Not all homeowners here have a line of credit. Husband and I don't, and we're 15 years into our mortgage. We avoid interest-bearing non-mortgage debt like the plague.

Zamboni

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Re: Til Debt Do Us Part
« Reply #68 on: June 09, 2019, 10:02:03 AM »
Okay, yeah, probably I have been offered these types of "bank products" in the mail. I always just assumed they would be tied to my house.

When I see the folks making $20K or $30K who are renters and have a $20K-$30K line of credit debt on this show, well I just think that's irresponsible of the banks. Predatory lending is clearly alive and well.

Goldielocks

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Re: Til Debt Do Us Part
« Reply #69 on: June 09, 2019, 12:13:25 PM »
A personal line of credit or unsecured LOC are typically $5K and have an interest rate about 3% higher than a HELOC.

People will get them as emergency fund backup or bridge financing if they are temp. Short.  The larger amounts are often for debt consolidation loans.  I think the US has these by that name?  The bank sees that the client had insurious interest rates but is stable and can make monthly payments and a lower rate helps a lot.  They see an opportunity to make 7% interest with modest risk and the client saves the 14% or more interest in CC's.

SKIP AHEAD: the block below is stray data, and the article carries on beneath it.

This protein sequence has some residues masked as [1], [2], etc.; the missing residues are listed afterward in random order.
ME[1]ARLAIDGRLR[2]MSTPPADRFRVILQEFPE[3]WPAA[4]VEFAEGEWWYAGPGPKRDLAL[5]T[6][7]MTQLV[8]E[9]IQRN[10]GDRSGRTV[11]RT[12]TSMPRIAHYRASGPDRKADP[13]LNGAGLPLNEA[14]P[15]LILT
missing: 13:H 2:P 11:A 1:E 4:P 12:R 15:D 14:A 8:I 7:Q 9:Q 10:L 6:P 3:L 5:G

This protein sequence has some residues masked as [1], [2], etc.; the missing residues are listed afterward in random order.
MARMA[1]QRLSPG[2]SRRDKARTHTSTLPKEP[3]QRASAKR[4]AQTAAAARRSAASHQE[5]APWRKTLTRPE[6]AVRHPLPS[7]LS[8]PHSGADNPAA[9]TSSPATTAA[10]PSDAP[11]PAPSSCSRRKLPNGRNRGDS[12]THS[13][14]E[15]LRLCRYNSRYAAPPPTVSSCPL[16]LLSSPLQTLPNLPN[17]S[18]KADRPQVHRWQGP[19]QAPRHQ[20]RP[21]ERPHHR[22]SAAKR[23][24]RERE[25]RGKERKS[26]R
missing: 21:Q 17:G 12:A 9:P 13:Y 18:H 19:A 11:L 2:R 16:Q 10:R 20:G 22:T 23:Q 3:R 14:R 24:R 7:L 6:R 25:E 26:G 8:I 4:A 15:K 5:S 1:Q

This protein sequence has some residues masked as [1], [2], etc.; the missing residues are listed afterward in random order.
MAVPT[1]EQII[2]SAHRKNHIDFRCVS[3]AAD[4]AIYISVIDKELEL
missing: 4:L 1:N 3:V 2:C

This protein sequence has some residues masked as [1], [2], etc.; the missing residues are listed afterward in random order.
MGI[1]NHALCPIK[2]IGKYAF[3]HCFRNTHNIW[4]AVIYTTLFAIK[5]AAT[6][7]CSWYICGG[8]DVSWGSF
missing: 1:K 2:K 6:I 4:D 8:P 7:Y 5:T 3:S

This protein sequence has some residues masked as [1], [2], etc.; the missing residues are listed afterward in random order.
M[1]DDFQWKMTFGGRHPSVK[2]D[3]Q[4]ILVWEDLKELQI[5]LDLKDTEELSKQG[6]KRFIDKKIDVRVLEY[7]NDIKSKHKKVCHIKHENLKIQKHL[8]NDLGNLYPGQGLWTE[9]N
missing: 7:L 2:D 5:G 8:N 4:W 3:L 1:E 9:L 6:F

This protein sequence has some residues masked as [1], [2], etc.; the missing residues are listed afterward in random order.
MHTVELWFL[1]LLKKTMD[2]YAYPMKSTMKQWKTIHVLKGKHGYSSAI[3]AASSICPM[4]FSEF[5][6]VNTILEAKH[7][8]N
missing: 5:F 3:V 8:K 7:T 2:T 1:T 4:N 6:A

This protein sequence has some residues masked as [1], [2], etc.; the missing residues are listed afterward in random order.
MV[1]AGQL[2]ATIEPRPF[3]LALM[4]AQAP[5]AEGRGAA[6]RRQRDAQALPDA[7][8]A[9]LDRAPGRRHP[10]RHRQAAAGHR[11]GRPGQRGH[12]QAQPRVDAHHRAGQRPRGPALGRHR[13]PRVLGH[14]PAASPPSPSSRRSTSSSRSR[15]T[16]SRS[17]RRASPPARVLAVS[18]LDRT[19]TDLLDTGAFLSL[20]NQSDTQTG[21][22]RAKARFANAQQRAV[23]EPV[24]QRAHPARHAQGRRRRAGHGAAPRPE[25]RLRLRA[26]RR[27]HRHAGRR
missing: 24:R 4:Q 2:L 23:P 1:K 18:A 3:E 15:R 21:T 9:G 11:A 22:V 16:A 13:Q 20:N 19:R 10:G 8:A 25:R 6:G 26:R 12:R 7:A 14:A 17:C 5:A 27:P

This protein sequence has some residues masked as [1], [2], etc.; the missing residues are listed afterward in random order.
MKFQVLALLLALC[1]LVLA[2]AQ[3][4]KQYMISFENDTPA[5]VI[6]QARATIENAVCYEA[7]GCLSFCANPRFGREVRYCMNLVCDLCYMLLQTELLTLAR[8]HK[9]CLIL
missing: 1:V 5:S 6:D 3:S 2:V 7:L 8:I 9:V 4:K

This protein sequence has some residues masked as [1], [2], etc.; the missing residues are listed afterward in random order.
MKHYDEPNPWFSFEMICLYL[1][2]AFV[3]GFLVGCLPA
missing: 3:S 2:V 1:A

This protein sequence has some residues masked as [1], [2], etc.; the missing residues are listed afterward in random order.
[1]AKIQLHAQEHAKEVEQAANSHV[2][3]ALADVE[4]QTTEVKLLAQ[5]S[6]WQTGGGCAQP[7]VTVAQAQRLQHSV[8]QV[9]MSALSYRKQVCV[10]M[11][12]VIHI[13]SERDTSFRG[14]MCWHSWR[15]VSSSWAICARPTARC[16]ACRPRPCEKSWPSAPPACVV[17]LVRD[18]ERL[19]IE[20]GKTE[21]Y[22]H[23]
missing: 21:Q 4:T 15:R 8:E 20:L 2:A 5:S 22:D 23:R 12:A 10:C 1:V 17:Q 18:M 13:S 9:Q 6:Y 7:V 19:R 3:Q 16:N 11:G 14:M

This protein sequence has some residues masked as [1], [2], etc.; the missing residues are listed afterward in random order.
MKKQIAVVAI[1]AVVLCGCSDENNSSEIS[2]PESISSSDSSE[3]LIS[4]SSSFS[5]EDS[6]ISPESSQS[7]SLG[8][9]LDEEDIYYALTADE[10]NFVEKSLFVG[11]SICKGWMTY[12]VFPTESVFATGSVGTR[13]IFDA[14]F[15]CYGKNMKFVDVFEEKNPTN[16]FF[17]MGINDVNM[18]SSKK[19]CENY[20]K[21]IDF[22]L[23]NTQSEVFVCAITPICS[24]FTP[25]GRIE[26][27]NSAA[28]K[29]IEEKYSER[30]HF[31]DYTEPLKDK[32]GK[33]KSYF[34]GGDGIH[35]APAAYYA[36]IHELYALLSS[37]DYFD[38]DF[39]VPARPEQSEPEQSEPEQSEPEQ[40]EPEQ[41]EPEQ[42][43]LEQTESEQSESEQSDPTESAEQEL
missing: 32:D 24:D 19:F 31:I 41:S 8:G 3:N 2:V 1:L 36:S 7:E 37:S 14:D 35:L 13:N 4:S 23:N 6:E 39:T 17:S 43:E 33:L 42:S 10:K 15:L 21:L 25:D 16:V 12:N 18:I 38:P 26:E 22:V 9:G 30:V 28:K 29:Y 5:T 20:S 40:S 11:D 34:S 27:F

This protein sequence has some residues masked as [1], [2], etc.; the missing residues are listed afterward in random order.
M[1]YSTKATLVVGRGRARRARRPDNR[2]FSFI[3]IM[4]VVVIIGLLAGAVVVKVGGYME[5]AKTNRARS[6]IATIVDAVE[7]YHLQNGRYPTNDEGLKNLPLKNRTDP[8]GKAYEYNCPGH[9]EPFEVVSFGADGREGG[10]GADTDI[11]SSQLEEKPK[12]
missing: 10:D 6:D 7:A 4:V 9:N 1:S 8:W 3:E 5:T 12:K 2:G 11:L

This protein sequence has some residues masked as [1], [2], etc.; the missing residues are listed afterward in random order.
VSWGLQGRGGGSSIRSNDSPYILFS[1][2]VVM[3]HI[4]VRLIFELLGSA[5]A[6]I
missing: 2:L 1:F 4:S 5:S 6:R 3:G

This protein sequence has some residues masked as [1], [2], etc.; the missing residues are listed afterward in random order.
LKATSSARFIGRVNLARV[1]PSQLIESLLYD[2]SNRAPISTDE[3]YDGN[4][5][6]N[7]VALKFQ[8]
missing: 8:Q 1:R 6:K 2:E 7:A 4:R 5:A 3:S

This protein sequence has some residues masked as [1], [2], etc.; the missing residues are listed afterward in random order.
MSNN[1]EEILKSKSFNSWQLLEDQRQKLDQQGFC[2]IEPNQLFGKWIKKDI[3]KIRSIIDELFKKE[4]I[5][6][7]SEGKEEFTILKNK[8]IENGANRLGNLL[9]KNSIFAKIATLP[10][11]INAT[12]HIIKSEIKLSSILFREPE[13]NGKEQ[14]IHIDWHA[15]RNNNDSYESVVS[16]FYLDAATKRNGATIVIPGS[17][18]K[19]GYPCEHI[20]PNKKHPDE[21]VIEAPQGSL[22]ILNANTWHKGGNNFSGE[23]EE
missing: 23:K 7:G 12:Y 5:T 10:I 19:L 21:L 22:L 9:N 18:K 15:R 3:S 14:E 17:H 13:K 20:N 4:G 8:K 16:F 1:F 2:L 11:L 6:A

These could also be consolidation of car loans, student loans and CC's all together, too, for lower net interest.

Zamboni

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Re: Til Debt Do Us Part
« Reply #70 on: June 09, 2019, 02:35:48 PM »
So easy in North America to get into debt .  .  . thus the name of the show.

I've been bouncing around rather than watching the episodes in order. Latest one I watched had a husband who kept refinancing their house to take out more and more equity and thought that was being smart. Gail pointed out how amortizing your steak dinner over 30 years is a bad idea even if the interest rate is low.

Malkynn

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Re: Til Debt Do Us Part
« Reply #71 on: June 10, 2019, 04:33:05 AM »
A personal line of credit or unsecured LOC are typically $5K and have an interest rate about 3% higher than a HELOC.

Maybe the limits are different here in Ontario?

DH and I each have ~30K personal unsecured LOCs. We use them as an e-fund.

As for pp calling it predatory lending, can someone explain that to me?

Dogastrophe

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Re: Til Debt Do Us Part
« Reply #72 on: June 10, 2019, 05:13:26 AM »
My wife has a LOC for around $36K (prime + 1%) and we have a joint LOC for $35K (prime + 0.5%); both unsecured. We've had these for 15 years and 10 years, respectively.